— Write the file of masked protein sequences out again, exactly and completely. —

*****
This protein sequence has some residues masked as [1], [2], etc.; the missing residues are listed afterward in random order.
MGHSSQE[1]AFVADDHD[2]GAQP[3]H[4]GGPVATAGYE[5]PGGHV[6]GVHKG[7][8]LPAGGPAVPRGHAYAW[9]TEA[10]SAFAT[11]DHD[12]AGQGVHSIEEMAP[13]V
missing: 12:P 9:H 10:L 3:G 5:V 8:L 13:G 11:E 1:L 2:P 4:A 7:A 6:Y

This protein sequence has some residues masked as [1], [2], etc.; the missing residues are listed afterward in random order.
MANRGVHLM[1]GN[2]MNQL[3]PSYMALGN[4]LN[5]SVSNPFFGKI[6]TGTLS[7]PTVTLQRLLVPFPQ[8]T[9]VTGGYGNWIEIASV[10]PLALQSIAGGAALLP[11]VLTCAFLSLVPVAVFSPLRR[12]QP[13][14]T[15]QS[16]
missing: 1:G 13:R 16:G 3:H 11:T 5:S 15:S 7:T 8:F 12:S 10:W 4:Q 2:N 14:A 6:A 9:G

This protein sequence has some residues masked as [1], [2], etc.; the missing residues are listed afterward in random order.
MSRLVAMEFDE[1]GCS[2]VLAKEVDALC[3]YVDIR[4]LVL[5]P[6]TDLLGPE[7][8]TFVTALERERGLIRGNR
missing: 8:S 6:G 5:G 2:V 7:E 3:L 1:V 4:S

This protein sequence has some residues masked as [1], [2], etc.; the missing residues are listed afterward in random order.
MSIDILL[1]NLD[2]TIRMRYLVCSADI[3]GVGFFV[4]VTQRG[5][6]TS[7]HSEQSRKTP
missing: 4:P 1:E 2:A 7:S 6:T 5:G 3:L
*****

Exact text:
This protein sequence has some residues masked as [1], [2], etc.; the missing residues are listed afterward in random order.
MGHSSQE[1]AFVADDHD[2]GAQP[3]H[4]GGPVATAGYE[5]PGGHV[6]GVHKG[7][8]LPAGGPAVPRGHAYAW[9]TEA[10]SAFAT[11]DHD[12]AGQGVHSIEEMAP[13]V
missing: 12:P 9:H 10:L 3:G 5:V 8:L 13:G 11:E 1:L 2:P 4:A 7:A 6:Y

This protein sequence has some residues masked as [1], [2], etc.; the missing residues are listed afterward in random order.
MANRGVHLM[1]GN[2]MNQL[3]PSYMALGN[4]LN[5]SVSNPFFGKI[6]TGTLS[7]PTVTLQRLLVPFPQ[8]T[9]VTGGYGNWIEIASV[10]PLALQSIAGGAALLP[11]VLTCAFLSLVPVAVFSPLRR[12]QP[13][14]T[15]QS[16]
missing: 1:G 13:R 16:G 3:H 11:T 5:S 15:S 7:T 8:F 12:S 10:W 4:Q 2:N 14:A 6:A 9:G

This protein sequence has some residues masked as [1], [2], etc.; the missing residues are listed afterward in random order.
MSRLVAMEFDE[1]GCS[2]VLAKEVDALC[3]YVDIR[4]LVL[5]P[6]TDLLGPE[7][8]TFVTALERERGLIRGNR
missing: 8:S 6:G 5:G 2:V 7:E 3:L 1:V 4:S

This protein sequence has some residues masked as [1], [2], etc.; the missing residues are listed afterward in random order.
MSIDILL[1]NLD[2]TIRMRYLVCSADI[3]GVGFFV[4]VTQRG[5][6]TS[7]HSEQSRKTP
missing: 4:P 1:E 2:A 7:S 6:T 5:G 3:L